PDB: Can you pitch SPANISH EYE in 25 words or less?
Leon Cazador is a modern day Simon Templar, wholly against the ungodly, and tries to hold back the encroaching night of unreason.
PDB: Which music, books, films or television shows have floated your boat recently?
I don’t listen to much music these days – though when I do, it’s usually classical or film soundtrack. I recently purchased Caro Emerald’s Deleted Scenes from the Cutting Room Floor, with DVD; a mesmerizing performer. Sometimes, I might listen to Loreena McKennit, but not while writing. I’m fascinated by the soundtrack to HBO’s Game of Thrones, and have started the third book in that massive series. Other books which evoked an emotional response last year include Jane by Robin Maxwell, World Without End by Ken Follett, The Satanic Gospel by William Patrick Hackett, The Elephants of Shanghai by Stephen Jared (an enjoyable 1930s adventurous romp), plus two crime novels from new authors who will go far: A Limited Justice by Catriona King and Bad Moon Rising by Frances di Plino; both of these are writing about series characters.
PDB: Is it possible for a writer to be an objective reader?
If the story sucks you in, you cease to be subjective. The editor in me might occasionally spot the odd typo, but if they’re infrequent they don’t bother me; no book’s perfect. If I can get lost in the world the author’s created, that’s sufficient – the author’s done his or her job.
PDB: Do you have any interest in writing for films, theatre or television?
Yes, I completed a course with Raindance in London over ten years ago. My books and stories do tend to be visual – if I can’t visualize the scene, how can I transmit that to a reader, otherwise? I’ve written a screenplay for my vampire crime thriller Death is Another Life. The hard part is not the writing, which is an intriguing yet different ball game to novel writing, it’s getting the finished product seen. I do feel that the character Leon Cazador in Spanish Eye has the potential for a TV series, half-English, half-Spanish; I can envisage Antonio Banderas in the part!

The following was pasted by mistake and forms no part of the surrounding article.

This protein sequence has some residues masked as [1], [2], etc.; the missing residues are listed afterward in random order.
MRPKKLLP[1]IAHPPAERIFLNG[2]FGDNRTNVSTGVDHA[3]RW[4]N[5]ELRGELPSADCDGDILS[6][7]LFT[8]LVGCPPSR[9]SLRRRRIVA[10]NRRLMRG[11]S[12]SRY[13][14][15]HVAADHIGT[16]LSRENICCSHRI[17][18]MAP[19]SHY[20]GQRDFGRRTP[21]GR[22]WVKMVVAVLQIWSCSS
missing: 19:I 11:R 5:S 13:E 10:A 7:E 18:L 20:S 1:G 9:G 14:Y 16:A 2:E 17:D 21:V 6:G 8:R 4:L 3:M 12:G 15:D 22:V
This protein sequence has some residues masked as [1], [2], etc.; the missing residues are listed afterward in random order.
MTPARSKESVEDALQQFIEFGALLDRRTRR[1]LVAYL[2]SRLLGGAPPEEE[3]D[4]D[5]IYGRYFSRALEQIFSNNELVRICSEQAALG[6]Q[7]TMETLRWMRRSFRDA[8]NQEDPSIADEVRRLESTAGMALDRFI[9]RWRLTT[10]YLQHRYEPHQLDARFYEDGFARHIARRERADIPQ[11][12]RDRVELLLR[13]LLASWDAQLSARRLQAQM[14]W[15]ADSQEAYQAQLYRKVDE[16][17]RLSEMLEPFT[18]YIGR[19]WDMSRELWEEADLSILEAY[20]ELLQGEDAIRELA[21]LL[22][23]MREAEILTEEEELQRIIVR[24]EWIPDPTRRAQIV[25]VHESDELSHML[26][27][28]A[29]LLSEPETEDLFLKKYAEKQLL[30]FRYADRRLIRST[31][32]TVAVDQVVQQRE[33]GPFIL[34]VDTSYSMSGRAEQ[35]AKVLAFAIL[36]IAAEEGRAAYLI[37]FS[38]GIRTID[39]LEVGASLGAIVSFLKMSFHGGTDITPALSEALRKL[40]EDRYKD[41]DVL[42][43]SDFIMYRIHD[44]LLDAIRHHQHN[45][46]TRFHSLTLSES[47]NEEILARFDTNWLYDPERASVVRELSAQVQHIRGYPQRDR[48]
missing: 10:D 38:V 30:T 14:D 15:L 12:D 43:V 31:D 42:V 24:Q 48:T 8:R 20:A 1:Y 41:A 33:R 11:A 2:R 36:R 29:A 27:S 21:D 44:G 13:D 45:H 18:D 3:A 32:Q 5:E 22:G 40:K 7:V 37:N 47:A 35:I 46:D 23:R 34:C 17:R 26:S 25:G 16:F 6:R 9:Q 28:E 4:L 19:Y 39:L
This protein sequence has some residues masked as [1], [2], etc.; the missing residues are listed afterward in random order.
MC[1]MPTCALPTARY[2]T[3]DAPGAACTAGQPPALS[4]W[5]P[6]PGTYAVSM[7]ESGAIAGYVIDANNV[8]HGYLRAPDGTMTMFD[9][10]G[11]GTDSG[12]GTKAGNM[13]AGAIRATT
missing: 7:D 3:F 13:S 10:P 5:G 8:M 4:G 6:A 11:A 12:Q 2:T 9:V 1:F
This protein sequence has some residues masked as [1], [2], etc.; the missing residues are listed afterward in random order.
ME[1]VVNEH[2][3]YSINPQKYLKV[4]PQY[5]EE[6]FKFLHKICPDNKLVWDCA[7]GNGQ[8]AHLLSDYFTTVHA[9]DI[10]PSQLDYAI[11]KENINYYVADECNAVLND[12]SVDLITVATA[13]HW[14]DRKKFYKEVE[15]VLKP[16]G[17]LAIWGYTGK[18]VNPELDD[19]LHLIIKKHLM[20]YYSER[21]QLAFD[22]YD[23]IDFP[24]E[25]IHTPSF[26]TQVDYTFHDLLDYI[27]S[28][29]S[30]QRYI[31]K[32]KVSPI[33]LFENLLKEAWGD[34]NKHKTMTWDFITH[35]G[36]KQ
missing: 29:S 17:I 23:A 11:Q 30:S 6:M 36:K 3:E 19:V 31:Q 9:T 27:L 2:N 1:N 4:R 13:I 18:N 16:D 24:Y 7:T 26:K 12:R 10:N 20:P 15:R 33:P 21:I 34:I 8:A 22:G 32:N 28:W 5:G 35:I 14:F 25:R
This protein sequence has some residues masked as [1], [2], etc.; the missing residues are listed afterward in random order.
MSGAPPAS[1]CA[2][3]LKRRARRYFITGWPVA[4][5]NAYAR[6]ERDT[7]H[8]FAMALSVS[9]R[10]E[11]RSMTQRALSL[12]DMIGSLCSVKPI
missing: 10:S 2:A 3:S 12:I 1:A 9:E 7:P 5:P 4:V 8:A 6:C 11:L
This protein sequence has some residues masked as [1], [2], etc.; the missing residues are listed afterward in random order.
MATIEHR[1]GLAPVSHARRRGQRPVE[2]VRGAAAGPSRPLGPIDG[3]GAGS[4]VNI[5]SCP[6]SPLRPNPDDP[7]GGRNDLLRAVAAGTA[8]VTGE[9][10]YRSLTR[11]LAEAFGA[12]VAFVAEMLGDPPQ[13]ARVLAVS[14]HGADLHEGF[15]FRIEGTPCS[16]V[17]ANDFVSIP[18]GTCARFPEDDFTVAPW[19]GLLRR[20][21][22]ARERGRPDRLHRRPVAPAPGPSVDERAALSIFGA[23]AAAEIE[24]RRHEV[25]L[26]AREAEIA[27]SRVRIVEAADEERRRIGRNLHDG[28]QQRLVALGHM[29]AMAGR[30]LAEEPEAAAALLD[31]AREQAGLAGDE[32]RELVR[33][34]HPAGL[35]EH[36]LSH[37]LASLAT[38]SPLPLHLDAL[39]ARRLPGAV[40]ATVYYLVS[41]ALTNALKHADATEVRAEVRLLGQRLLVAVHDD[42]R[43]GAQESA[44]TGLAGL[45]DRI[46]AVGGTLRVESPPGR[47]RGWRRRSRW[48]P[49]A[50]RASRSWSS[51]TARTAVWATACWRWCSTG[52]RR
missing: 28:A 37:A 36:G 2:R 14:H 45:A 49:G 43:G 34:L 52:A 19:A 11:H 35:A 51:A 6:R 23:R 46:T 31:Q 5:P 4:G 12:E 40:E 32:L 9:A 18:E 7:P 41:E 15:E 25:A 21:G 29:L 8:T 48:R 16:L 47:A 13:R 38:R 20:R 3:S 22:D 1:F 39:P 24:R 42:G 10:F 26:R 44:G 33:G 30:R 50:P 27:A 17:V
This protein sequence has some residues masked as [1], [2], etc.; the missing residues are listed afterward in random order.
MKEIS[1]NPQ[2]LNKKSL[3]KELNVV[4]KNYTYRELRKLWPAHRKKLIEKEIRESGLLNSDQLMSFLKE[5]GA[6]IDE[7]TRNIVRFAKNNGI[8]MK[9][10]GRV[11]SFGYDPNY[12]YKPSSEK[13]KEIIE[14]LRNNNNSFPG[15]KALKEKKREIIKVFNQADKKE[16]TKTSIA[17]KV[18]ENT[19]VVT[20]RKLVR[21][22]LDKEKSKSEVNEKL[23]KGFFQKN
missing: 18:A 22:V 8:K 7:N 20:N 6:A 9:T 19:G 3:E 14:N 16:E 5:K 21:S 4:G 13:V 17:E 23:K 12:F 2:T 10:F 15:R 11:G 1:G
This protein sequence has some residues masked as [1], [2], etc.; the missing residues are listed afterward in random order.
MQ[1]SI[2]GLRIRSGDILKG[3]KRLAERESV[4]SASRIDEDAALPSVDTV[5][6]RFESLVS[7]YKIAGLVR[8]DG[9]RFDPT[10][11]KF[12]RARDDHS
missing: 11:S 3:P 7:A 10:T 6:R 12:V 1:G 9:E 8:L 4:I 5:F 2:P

PDB: How much research goes into each book?
In the final analysis, I’m writing fiction, which means it’s made up. So I can create characters and places from imagination. Still, the modern readership is knowledgeable so they like authors to get their facts right (most of the time!) and that’s where research is necessary. ‘If in doubt, leave it out’ is a motto I tend to endorse. I enjoy research. My third Tana Standish book (another work in progress) is set in Afghanistan in the early 1980s and I have reams of notes for this! Other books might not rely so heavily on research; it depends on the storyline. The upcoming Crooked Cat crime series is set in places I’ve been to, but I still need to check facts.
Despite the social media having been around some time, it’s fairly new to me and I’m still attempting to get to grips with it. Certainly, it’s useful for spreading the word and trying to excite interest in new releases. And writers have never had it so good – getting feedback is wonderful; in the old days, reader feedback was all but nonexistent. The hard part is trying to maintain a balance between writing for the social media and creative writing.
PDB: What’s on the cards for 2014?
I’ve got a crime/boxing short story, ‘Cowboy in the Ring’ set in 1927 Chicago due to appear in a Fight Card anthology, due out soon. In April, Sudden Vengeance is published by Crooked Cat (a reprint of A Sudden Vengeance Waits), a vigilante crime novel. In June Knox Robinson publish my co-written fantasy quest Wings of the Overlord. And in July Robert Hale publish my western The Magnificent Mendozas, my sixth Hale book. I’m presently working on the sequel to Wings and the first in a crime series, Catalyst, which I hope Crooked Cat will also publish this year.
Bio: Nik Morton served in the Royal Navy as a Writer, then went into IT. He has sold many short stories and edited several books and magazines. Now retired, he lives in Spain. He is the author of 20 books, including the noir western Bullets for a Ballot. His book Write a Western in 30 Days was released in June 2013, and it has picked up good reviews, stating it’s useful for writers of all genres, not only westerns. His ghost-written book Odd Shoes and Medals, is an autobiography of an 80-year-old gas-fitter! And at one time Nik was a ‘world authority’ on Webb Patent Sewer Gas Lamps! His gambling western short story ‘Hazard’ appears in the recently published anthology Livin’ on Jacks and Queens, edited by Robert J Randisi.